All eyes were on the Last Frontier last night for the results of the crucial Alaska caucuses—widely regarded as make-or-break for, depending on whom you asked, Mitt Romney, Rick Santorum, Ron Paul, or Newt Gingrich. After Romney managed to squeak past Rick Santorum late in the night with a three-point lead, there can no longer be a doubt that he has the nomination in the bag. No president since 1960 has ever won a general election without votes from Alaska, so Romney’s surprise win could truly be a game-changer.
Alaskans clearly understood how high the stakes were—more than 13,000 people turned out for the caucus, only 60 times less than the population of Columbus, Ohio. The count could have been higher by a margin of tens if several high-profile malfunctions hadn’t occurred; the site of the South Anchorage polling site had to be moved after snow caused the roof of the auditorium at the Abbott Loop Community Church to collapse last Friday. Redistricting also caused countless polling sites to change location this year, so several voters may have been kept from the polls by the ensuing chaos. It is not yet known whether Santorum will contest Romney’s victory in this bellwether state.
The outcome in Alaska was made even more exciting by the fact that no polling firms decided to survey the state. Any of the four candidates could have pulled an upset. In the end, Romney won a 32 percent share of the vote and 8 of the 27 delegates up for grabs, while Santorum got 29 percent of the vote— 425 fewer votes than Romney—and 7 delegates. Ron Paul, who usually performs well in caucuses and was floated as a potential victor in Alaska, got 24 percent of the vote.
Alaskans joined the other Super Tuesday voters in considering the economy and healthcare the most important issues of the 2012 election. Terrorism and national security was their third biggest issue, not surprising given the state’s proximity to Russia.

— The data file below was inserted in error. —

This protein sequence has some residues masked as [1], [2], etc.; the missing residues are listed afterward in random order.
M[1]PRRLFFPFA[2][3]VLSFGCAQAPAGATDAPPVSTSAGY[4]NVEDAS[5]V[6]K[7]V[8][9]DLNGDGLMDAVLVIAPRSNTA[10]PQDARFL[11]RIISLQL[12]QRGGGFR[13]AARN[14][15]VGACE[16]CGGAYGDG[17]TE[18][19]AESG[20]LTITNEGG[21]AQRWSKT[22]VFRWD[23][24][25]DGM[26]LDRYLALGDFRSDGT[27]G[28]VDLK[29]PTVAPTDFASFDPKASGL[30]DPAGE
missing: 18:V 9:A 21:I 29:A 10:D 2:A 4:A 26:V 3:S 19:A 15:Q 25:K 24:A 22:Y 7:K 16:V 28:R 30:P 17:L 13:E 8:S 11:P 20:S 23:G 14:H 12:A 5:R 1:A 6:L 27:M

In an interview with Alaska Dispatch, Fox Business anchor Neil Cavuto sung the praises of Alaskan voters. “I read somewhere that those who move to Alaska, in particular, are pioneers by nature,” said Cavuto. “They've abandoned the familiar for the excitement of the new. We need more folks like that playing in our electoral process, and casting their votes with that smart detachment. We could do worse than have those in our most mysterious state.”
The importance of the state was evident from the resources expended this past week by the campaigns. Ron Paul campaigned in Fairbanks and Anchorage this past Sunday, and Romney sent his son Josh—the best campaigner of the Romney offspring—to Alaska to help push him over the edge.
Although Santorum and Gingrich did not visit Alaska personally, their super PACs made sure the candidates could put up a serious fight. The pro-Santorum Red White and Blue fund spent $20,225 in the state, while Winning Our Future spent $14,396. Unfortunately, these significant investments were not robust enough to overpower the might of Josh Romney’s campaigning.
Alaska is the only state divided into boroughs instead of counties or parishes, the only possible reason CNN didn’t devote its night to this state instead of the drably predictable Ohio primary. Without counties to constantly circle and analyze, the rationale for cable election coverage vanishes almost completely.
CNN did spend a few minutes in Alaska talking to Sarah Palin, who was voting in Wasilla. In what CNN contributor called Alex Castellanos perhaps the biggest news of the night, Sarah Palin said about the possibility of her running in 2016, “Anything in this life in this world is possible. Anything is possible for an American. And I don’t discount any idea or plan at this point isn’t in my control. Anything is possible.” A Palin run in four years could be a game-changer, so expect coverage of this prospect to ramp up from a once-a-month required mention on Fox and Friends to daily chatter this week.
Sarah Palin told Fox News later in the night that she voted for “the cheerful one,” making her one of the nearly 2,000 people in her state who voted for Newt Gingrich.
Despite the fact that Romney’s Alaska win proves his campaign’s still got it, we must continue to both call Romney inevitable and question his inevitability, because that is irrefutably the biggest story of the GOP primary. Aside from the idea of a Sarah Palin 2016 run.
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